Vote October 3rd, Birmingham Mayor.
Like many of you, I initially despaired when reading exit poll results from the Alabama senate election. It seemed unbelievable that over 63% of white women would vote for a man who was credibly accused of molesting young girls. My first reaction was, “we won this by a hair-breadth, but we have a lot of work to do”. Then I realized that this not the whole story: A very interesting piece of data from Alabama exit polls: While White women overall voted for Moore 63 to 34, when you break out evangelical vs non you get evangelical white women 76 … Continue reading →
Before last night, this is what the Senate looked like: Notice the sea of red stretching from North Carolina to Texas? It’s now got one unexpected kink in it, Alabama. There are three senate seats that will be contested across that belt in 2018 (yes, I’m going to totally ignore Florida). An open seat in Tennessee (Bob Corker’s retiring), Mississippi (Roger Wicker) and Texas (Ted Cruz). A lot of attention will be focused on Tennessee, where Corker’s open seat creates a lot of possibilities. A Democrat has not represented Tennessee in the Senate since 1995. I’m going to ignore Mississippi But I want … Continue reading →
In 2012, Bob Vance came within four points of beating Roy Moore in a state-wide race for an Alabama Supreme Court seat. Democrats didn’t run against four of the other judges on the ballot, but they did run against Roy Moore. Because he was considered beatable. In an interview with POLITICO, Vance described how he almost toppled Moore five years ago: by combining strong turnout from African-Americans energized by President Barack Obama’s reelection campaign with aggressive outreach to what he called “reasonable conservatives” put off by Moore’s hard-line politics — outreach that was unusually successful in Alabama’s most-educated suburbs, according … Continue reading →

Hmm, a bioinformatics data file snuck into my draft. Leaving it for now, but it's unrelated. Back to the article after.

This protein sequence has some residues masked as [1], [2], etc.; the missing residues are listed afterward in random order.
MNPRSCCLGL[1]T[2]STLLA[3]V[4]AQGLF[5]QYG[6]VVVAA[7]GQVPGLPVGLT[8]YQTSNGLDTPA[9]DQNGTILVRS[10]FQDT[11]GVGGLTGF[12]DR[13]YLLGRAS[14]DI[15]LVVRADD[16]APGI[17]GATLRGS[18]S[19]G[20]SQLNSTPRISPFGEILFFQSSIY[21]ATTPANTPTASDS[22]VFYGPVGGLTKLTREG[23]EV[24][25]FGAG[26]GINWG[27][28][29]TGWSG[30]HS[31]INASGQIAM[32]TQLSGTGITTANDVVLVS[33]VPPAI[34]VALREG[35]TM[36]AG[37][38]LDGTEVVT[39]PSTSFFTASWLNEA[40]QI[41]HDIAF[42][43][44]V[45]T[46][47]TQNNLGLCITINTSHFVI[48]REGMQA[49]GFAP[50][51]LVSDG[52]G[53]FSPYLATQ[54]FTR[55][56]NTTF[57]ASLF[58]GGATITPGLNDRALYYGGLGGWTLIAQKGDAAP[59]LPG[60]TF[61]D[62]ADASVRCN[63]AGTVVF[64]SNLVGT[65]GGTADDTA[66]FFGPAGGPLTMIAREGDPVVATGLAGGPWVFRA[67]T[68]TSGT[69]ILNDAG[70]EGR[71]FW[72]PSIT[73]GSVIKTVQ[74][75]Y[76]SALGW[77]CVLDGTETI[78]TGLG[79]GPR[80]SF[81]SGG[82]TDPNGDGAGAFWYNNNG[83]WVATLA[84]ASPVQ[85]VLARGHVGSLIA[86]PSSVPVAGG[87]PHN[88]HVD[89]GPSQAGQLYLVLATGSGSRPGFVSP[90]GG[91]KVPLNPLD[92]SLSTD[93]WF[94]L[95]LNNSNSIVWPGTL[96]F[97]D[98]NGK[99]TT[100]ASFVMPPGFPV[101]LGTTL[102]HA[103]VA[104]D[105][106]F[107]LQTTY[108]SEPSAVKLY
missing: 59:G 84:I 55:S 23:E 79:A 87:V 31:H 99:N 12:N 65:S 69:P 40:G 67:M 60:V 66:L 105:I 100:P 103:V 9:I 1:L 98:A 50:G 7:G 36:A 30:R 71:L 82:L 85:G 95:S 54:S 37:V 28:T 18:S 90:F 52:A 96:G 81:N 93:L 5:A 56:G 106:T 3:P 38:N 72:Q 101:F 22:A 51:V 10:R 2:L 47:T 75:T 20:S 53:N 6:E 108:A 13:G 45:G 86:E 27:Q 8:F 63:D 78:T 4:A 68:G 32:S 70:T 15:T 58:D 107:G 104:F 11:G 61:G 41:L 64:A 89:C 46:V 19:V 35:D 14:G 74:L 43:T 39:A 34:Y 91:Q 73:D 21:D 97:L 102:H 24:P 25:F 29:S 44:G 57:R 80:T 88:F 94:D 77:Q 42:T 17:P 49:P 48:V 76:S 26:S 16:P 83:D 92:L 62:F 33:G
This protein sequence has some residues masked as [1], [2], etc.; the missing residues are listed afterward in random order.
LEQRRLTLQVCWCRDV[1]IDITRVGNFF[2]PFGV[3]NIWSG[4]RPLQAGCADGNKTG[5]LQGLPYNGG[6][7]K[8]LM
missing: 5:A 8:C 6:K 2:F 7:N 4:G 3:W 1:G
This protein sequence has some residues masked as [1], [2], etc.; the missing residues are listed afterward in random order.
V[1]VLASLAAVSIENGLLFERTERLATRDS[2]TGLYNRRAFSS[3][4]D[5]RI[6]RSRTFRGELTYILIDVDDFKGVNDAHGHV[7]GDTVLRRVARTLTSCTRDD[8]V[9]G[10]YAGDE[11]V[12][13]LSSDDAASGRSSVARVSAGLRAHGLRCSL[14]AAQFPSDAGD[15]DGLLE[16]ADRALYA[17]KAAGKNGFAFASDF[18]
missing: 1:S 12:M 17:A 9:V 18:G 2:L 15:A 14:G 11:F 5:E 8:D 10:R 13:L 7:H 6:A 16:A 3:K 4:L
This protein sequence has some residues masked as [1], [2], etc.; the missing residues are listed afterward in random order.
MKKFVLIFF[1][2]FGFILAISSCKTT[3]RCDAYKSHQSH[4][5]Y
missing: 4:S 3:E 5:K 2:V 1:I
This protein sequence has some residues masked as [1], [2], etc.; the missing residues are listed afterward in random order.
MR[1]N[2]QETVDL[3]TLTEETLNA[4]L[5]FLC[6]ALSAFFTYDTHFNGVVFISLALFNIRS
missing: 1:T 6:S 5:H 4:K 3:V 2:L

A good, but infuriating, piece by David Dayen. I hope that Democrats get their acts together enough to do something about CHIP. Obviously Republicans will be difficult to impossible to negotiate with, but Democrats have to try. Really try. For This Congress, Children Come Last As lawmakers prepare to pass massive tax cuts for the wealthy, nearly 20 million poor Americans are needlessly at risk of losing their health insurance. In five states (Arizona, California, Minnesota, Ohio, and Oregon) and the District of Columbia, what funding remained for CHIP will run out by the end of December. Federal officials found … Continue reading →
The polls are close, and Doug Jones has a real chance to win the Senate seat in Alabama. Most pollsters have the race tied or leaning towards Jones. Which means it’s now a turnout game. Here’s the problem though. The Democratic party in Alabama is so weak, it doesn’t even know who to turn out. The senate campaign is trying to reverse decades of entropy within four weeks. In recent decades, the state Democratic Party has been known more for its dysfunction than for decisive victories, with the party’s influence now mostly limited to some local governments, including mayor’s offices … Continue reading →
Samuel Sinyangwe visited Louisiana a few weeks ago, and wrote about how conscript labor is used there in the state legislature and across government facilities. Some background: Louisiana has the highest incarceration rate in the *world.* Within that, black people are locked up at much higher rates. pic.twitter.com/Wcc85JCOwM — Samuel Sinyangwe (@samswey) May 19, 2017 I thought I understood racism and mass incarceration. But nothing prepared me for what I saw in Baton Rouge, Louisiana. (1/x) — Samuel Sinyangwe (@samswey) May 19, 2017 The thread is worth reading, and Sinyangwe was particularly affected by the sight of prisoners … Continue reading →